Millions stolen in large-scale Uniswap phishing attack

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The attacker tempted users with a fake Uniswap airdrop message

Uniswap, a popular decentralized cryptocurrency exchange, lost around $8 million worth of Ethereum in a sophisticated phishing attack.

The threat actors used the lure of free UNI tokens (airdrops) to trick victims into granting transactions that gave hackers full access to wallets.

The trap was a masked “setApprovalForAll” function that assigns or revokes full approval rights to the operator, allowing the attacker to redeem all Uniswap v3 LP tokens for ETH in the victim wallet.

In total, the threat actors siphoned 7,574 ETH to a wallet address under their control and quickly moved 7,500 to the Tornado Cash service for laundering.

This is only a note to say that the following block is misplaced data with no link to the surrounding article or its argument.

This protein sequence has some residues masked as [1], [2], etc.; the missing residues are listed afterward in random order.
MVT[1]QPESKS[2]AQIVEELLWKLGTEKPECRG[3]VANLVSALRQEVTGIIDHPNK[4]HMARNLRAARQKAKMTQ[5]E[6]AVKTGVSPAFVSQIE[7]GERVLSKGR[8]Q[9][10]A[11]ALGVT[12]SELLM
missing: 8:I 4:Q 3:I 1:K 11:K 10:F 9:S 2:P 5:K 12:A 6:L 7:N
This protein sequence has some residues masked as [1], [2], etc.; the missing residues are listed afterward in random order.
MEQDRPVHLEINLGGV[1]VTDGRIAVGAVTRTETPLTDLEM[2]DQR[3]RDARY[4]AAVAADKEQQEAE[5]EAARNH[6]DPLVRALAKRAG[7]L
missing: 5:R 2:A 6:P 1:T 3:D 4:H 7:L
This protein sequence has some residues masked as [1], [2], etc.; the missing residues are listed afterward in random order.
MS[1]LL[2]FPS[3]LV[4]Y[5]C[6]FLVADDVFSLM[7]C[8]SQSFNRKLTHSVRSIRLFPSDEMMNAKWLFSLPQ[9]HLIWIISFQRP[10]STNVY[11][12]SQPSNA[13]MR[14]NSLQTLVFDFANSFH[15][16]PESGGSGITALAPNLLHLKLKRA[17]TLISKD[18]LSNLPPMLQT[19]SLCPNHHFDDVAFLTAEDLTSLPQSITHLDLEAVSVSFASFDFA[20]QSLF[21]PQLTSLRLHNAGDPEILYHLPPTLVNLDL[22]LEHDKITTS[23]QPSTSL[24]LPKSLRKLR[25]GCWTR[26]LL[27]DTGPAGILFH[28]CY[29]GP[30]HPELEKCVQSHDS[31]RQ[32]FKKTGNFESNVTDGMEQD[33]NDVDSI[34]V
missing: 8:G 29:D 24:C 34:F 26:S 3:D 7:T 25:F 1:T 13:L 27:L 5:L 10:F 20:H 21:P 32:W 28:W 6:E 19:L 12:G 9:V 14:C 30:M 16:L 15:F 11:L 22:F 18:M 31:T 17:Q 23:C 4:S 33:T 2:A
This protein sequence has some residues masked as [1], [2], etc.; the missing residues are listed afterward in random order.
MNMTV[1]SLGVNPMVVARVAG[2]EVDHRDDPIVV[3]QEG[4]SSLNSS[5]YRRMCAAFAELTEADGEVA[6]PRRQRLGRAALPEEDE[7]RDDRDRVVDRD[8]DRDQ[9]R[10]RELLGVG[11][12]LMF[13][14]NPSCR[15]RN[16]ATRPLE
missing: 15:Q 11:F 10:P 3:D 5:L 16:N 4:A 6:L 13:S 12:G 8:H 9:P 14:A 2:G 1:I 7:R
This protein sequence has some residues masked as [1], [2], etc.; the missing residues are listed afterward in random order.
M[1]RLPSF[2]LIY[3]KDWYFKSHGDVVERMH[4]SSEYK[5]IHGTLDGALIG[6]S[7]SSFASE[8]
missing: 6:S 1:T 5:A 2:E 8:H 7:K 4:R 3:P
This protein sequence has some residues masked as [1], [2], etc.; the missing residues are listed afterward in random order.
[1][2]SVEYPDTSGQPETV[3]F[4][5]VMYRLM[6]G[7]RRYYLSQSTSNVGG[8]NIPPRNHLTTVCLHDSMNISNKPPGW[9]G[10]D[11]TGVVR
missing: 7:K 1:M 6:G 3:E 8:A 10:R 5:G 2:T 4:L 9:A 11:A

The cyberattack has impacted many investors in digital assets. The phishing actors created an ERC20 token and airdropped it to 73,399 users who held UNI tokens, spending 8.5 ETH in TX fees for the high volume of the transactions.

The goal was to re-direct the recipients to a scam website on the domain “uniswaplp[.]com,” which impersonates the official Uniswap domain “uniswap.org.”

The operator appeared as “Uniswap V3: Positions NFT” to the victims, thus tricking them into allowing the approval rights.

The users who pressed the “Click here to claim” button essentially granted the attackers full access to their assets.

Software cryptocurrency wallet MetaMask has added to its warning list the domain used in the Uniswap phishing, thus preventing new users from getting scammed.

When you receive an airdrop, make sure to validate everything before clicking any buttons, starting with the domain name of the website you have entered. It is also best to verify the source of an airdrop to avoid falling victim to scammers seeing to take control of transactions with a single click.

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